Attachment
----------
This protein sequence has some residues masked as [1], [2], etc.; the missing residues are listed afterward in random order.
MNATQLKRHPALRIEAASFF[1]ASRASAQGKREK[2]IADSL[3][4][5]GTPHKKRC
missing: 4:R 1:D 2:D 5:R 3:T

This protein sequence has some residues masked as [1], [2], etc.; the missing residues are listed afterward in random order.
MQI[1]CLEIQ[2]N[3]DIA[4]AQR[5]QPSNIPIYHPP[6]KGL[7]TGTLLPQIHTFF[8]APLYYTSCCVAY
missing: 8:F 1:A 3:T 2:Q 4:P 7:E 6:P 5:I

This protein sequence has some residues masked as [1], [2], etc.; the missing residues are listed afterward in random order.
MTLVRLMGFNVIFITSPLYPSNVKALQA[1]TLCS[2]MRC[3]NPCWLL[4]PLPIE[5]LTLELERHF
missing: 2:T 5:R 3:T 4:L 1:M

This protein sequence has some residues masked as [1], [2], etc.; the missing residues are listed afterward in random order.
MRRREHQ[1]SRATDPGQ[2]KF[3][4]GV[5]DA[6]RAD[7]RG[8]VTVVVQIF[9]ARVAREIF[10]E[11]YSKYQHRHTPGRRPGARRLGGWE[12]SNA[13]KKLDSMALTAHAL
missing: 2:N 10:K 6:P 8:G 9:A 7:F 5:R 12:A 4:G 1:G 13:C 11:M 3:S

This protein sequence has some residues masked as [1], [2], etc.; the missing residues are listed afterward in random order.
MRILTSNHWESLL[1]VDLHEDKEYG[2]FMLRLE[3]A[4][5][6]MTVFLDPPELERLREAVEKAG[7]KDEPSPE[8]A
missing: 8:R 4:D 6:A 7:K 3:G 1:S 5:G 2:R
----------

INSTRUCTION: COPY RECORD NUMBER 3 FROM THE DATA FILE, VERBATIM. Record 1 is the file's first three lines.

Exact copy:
This protein sequence has some residues masked as [1], [2], etc.; the missing residues are listed afterward in random order.
MTLVRLMGFNVIFITSPLYPSNVKALQA[1]TLCS[2]MRC[3]NPCWLL[4]PLPIE[5]LTLELERHF
missing: 2:T 5:R 3:T 4:L 1:M